The other major hurdle propped up when the CPI(M) Central Committee rejected the party general secretary, Sitaram Yechury’s draft resolution to tie up with Congress for 2019. Stitching together a coalition of the Opposition parties is the only way to stop the Modi chariot, the Yechury camp argued. But the majority led by former CPI(M) boss, Prakash Karat, refused to see the writing on the wall. A final call on the draft will be taken at the party congress in April in Hyderabad. The CPI(M) party congress will be held after the elections in three North-East states. The CPM-ruled Tripura is going to polls on February 18, while Nagaland and Meghalaya will vote on February 27. The adopted draft resolution, pushed by the Karat camp, stated that there would not be any electoral alliance or electoral front with the Congress during the 2019 Lok Sabha elections. Left Front will go it alone against the BJP.
Mr Karat has been accused by senior leaders of being the “architect of CPI(M)’s downslide”, but he is in no mood to let Mr Yechury have his way.
The third horseman in this Opposition apocalypse is the Maratha strongman, Sharad Pawar. The NCP chief called an Opposition meet to send a signal and demonstrate to everyone that he, not the Congress, was the leading force. That ambition received a jolt when no representative of the Trinamul Congress, DMK, SP and BSP made it to the meet. The Congress representatives, Ghulam Nabi Azad and Anand Sharma who attended Mr Pawar’s attempt at a show of strength used the opportunity to suggest another Opposition meet, this time headed by the UPA chairperson, Sonia Gandhi.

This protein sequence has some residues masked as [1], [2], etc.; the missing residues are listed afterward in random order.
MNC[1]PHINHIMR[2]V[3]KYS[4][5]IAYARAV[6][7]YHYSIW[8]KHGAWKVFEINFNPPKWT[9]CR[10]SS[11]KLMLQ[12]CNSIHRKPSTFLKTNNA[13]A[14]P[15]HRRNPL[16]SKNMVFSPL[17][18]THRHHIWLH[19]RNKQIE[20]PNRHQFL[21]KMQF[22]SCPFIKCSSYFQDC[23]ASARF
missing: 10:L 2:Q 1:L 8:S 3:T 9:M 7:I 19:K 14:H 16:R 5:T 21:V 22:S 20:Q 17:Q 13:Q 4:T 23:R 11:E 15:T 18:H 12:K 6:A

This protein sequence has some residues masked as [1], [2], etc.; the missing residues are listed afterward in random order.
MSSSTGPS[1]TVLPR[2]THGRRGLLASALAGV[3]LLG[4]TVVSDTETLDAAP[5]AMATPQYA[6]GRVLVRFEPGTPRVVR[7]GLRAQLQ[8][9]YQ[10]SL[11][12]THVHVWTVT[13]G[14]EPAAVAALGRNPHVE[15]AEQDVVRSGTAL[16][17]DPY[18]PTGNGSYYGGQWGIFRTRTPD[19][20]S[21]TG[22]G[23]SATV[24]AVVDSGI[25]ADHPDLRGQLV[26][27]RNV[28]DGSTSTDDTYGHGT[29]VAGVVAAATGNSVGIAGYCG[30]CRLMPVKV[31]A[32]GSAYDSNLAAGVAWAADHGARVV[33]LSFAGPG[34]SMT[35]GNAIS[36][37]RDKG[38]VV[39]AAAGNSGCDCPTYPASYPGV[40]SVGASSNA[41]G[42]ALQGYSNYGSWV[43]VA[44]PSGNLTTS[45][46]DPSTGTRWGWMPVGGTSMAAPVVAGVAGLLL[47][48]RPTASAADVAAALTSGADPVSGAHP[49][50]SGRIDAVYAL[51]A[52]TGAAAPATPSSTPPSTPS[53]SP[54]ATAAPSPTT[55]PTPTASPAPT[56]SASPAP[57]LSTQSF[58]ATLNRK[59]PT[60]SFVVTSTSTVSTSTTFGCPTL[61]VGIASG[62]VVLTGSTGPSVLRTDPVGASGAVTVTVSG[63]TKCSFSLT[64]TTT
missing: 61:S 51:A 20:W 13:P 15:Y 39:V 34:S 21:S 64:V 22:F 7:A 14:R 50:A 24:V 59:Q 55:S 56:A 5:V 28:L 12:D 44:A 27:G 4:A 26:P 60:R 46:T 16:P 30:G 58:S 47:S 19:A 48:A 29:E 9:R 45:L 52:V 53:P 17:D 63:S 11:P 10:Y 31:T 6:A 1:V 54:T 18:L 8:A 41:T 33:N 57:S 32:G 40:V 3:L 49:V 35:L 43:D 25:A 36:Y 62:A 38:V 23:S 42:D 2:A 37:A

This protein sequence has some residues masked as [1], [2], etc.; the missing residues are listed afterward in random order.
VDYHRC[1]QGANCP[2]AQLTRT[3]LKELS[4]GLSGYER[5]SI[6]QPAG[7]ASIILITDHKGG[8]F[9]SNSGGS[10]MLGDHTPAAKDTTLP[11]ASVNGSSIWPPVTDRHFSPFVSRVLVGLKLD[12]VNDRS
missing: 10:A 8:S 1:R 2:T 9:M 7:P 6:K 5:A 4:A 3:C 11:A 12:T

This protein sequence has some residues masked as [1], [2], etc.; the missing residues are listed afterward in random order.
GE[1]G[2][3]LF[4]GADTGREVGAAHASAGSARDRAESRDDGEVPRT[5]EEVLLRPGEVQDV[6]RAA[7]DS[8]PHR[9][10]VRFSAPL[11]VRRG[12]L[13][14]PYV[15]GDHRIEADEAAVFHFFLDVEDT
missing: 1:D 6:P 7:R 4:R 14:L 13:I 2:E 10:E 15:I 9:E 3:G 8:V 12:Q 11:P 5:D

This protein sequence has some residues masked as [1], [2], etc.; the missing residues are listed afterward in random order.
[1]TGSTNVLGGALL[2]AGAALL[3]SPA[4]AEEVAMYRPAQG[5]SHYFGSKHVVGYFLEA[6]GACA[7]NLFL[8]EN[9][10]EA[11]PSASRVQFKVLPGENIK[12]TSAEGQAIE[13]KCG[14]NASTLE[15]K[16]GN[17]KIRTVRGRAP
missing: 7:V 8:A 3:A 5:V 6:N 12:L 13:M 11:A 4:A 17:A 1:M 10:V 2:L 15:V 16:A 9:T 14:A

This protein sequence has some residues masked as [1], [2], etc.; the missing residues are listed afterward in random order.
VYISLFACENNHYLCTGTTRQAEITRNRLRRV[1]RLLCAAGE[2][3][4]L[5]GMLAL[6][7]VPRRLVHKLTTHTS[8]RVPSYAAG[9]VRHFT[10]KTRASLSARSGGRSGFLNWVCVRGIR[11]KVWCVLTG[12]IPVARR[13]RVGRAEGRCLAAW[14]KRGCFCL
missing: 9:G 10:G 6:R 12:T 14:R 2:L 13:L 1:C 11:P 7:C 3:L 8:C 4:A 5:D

Mrs Gandhi held the meet on Budget day, and the leaders who attended included NCP supremo Sharad Pawar and Praful Patel, National Conference chief Farooq Abdullah, TMC’s Derek O’Brien, CPI national secretary D. Raja, SP’s Ram Gopal Yadav and Naresh Agrawal, besides CPM’s Mohammed Salim and T.K. Rangarajan. JD(S) leader Kupendra Reddy, breakaway JD(U) leader Sharad Yadav, RLD’s Ajit Singh, RJD’s Misa Bharati and Jaiprakash Narayan Yadav, JMM’s Sanjiv Kumar, AIUDF’s Badruddin Ajmal, Kerala Congress’s Joy Abrahim, IUML’s P.K. Kunhalikutty and RPS’ N.K. Premchandran were also present at the meet. The meeting was an effort to galvanise support of all 17 Opposition parties, many of whom had come together during the presidential and vice presidential polls against the ruling party.
At this juncture, the Samajwadi Party led by Akhilesh Yadav and RJD are the only major outfits which are willing to be led by Mr Gandhi. But then, neither Akhilesh nor RJD chief Lalu Prasad Yadav’s son Tejaswi Yadav has any national ambition.
The Congress is clearly playing a mother-son card to bring in the allies, banking on Sonia Gandhi’s personal equation with Opposition leaders like Mamata Banerjee, Sharad Pawar among others to swell up her army.
The Modi-led BJP, which seemed to be on the backfoot following the party’s poor performance in Gujarat and the devastating blow in Rajasthan, is also at work.
Mr Modi has already met the DMK chief, Karunanidhi, and unlike Atal Behari Vajpayee, the Prime Minister is willing to tap any outfit which can be dragged to the saffron side of the fence, as he did with Nitish Kumar. For if the BJP knows one thing, it is this — despite Mr Modi’s popularity, a grand alliance of the Opposition could be a tough opponent to beat.